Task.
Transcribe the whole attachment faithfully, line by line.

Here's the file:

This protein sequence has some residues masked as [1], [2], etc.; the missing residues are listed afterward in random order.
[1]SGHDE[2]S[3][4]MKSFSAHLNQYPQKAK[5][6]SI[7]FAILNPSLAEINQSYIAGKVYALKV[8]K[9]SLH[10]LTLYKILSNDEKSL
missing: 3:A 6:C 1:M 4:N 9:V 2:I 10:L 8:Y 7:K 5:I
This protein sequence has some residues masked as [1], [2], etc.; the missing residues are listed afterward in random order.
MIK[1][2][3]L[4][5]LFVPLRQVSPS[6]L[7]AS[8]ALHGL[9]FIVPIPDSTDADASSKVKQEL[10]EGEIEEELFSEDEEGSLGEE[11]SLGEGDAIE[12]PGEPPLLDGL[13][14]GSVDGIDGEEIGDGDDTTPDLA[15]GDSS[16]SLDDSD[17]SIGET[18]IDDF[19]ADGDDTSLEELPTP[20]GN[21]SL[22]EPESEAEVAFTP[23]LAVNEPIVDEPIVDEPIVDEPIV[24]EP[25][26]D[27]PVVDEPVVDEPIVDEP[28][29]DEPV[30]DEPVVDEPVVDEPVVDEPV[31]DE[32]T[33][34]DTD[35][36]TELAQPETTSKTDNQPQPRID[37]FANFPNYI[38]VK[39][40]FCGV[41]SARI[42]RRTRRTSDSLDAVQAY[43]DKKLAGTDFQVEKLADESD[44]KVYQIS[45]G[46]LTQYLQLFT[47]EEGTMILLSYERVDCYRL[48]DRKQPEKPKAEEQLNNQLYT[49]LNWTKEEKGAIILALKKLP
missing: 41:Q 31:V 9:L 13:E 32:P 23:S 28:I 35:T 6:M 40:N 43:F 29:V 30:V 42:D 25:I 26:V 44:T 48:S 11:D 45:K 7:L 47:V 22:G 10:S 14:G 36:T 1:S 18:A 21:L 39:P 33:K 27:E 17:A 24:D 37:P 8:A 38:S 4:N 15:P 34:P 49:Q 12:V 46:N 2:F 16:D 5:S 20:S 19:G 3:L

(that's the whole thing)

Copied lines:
This protein sequence has some residues masked as [1], [2], etc.; the missing residues are listed afterward in random order.
[1]SGHDE[2]S[3][4]MKSFSAHLNQYPQKAK[5][6]SI[7]FAILNPSLAEINQSYIAGKVYALKV[8]K[9]SLH[10]LTLYKILSNDEKSL
missing: 3:A 6:C 1:M 4:N 9:V 2:I 10:L 8:Y 7:K 5:I
This protein sequence has some residues masked as [1], [2], etc.; the missing residues are listed afterward in random order.
MIK[1][2][3]L[4][5]LFVPLRQVSPS[6]L[7]AS[8]ALHGL[9]FIVPIPDSTDADASSKVKQEL[10]EGEIEEELFSEDEEGSLGEE[11]SLGEGDAIE[12]PGEPPLLDGL[13][14]GSVDGIDGEEIGDGDDTTPDLA[15]GDSS[16]SLDDSD[17]SIGET[18]IDDF[19]ADGDDTSLEELPTP[20]GN[21]SL[22]EPESEAEVAFTP[23]LAVNEPIVDEPIVDEPIVDEPIV[24]EP[25][26]D[27]PVVDEPVVDEPIVDEP[28][29]DEPV[30]DEPVVDEPVVDEPVVDEPV[31]DE[32]T[33][34]DTD[35][36]TELAQPETTSKTDNQPQPRID[37]FANFPNYI[38]VK[39][40]FCGV[41]SARI[42]RRTRRTSDSLDAVQAY[43]DKKLAGTDFQVEKLADESD[44]KVYQIS[45]G[46]LTQYLQLFT[47]EEGTMILLSYERVDCYRL[48]DRKQPEKPKAEEQLNNQLYT[49]LNWTKEEKGAIILALKKLP
missing: 41:Q 31:V 9:L 13:E 32:P 23:S 28:I 35:T 6:M 40:N 43:F 29:V 30:V 42:D 25:I 26:V 44:T 48:S 11:D 45:K 7:L 47:V 22:G 10:S 14:G 36:T 1:S 18:A 21:L 39:P 33:K 27:E 17:A 24:D 37:P 8:A 38:S 4:N 15:P 34:P 49:Q 12:V 46:N 2:F 16:D 5:S 20:S 19:G 3:L